Oh, and I saw the finished groups today at Redalnds on the Sierra Nevada team bikes and they look great. I may have some rider feedback Sunday.
  11. Blogger SueJ posted at 2:17 PM  
    I think it's cheesy. It's "see what we can do with our graphics software?" I'm going to say "cute" and roll my eyes and be annoyed at the complete and utter lack of content... *most* people aren't going to look twice.
  12. Blogger the Velo Fello posted at 5:05 AM  
    The site's not due to be updated intil the 7th, but over the cycling news they have the scoop. All as expeced really but: I'll be visiting again tomorrow anyway - so it's worked for me!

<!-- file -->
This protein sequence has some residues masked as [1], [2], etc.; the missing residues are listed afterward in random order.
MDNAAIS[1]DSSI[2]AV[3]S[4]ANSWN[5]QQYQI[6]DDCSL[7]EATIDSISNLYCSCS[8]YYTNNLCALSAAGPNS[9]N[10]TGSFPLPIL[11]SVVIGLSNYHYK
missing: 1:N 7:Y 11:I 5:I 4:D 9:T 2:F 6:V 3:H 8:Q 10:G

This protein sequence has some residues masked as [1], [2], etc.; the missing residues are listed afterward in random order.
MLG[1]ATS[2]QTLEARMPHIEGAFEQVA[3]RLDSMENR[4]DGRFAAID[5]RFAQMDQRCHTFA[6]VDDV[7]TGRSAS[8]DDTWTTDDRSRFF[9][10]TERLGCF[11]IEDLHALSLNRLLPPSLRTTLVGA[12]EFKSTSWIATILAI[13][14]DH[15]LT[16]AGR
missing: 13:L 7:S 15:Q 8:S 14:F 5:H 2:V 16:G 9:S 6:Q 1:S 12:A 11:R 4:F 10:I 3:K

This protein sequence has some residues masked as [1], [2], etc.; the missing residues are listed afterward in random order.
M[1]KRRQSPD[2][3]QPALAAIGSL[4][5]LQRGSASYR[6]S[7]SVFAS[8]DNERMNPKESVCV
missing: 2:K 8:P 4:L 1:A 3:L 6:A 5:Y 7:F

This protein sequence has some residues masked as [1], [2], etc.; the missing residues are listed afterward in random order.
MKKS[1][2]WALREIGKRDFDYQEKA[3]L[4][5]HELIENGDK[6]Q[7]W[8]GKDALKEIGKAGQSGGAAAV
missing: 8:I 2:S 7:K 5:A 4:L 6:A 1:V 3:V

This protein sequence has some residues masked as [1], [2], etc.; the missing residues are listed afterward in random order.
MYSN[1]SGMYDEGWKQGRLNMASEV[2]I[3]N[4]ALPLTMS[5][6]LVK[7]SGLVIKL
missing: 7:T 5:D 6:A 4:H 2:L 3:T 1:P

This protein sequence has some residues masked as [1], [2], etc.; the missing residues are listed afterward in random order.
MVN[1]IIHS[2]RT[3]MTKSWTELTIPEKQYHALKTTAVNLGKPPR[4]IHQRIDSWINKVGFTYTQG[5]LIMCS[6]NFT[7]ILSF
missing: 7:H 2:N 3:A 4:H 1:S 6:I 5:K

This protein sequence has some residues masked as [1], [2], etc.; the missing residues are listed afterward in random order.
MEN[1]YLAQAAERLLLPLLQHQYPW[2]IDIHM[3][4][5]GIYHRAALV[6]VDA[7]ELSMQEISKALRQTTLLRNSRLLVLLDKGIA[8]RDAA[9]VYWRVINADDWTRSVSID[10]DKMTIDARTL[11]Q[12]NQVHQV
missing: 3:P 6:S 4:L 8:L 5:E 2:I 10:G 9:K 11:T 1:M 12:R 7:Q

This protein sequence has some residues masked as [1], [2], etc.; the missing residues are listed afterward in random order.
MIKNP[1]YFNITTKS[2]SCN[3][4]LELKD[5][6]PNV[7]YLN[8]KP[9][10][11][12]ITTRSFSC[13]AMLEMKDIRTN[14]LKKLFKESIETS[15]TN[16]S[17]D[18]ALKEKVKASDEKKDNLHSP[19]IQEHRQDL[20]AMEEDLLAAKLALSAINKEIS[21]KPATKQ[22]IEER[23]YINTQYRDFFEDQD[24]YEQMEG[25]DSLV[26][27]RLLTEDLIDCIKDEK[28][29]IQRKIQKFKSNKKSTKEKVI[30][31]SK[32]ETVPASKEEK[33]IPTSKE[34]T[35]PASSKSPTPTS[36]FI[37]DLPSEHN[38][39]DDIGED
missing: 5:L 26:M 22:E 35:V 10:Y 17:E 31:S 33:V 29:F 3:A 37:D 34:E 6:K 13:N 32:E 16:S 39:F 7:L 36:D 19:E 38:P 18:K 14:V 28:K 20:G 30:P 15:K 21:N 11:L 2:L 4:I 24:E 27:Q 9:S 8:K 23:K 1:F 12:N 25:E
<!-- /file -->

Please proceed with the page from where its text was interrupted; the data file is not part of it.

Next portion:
13. Blogger Dave Thompson posted at 9:42 AM  
    This comment has been removed by a blog administrator.
  14. Blogger Dave Thompson posted at 9:46 AM  
    I was just on cyclingnews.com and saw the SRAM Groupo, and could not recall what the web site I was suppose to check back to. Can somebody please remind me. hahaha
  15. Anonymous quaddaemon posted at 6:48 AM  
    Genius, real Genius but so far so good .. its still a gamble for me... lolz... and i agree print advertising is just a brand builder... cycling for specialized campaign... very risky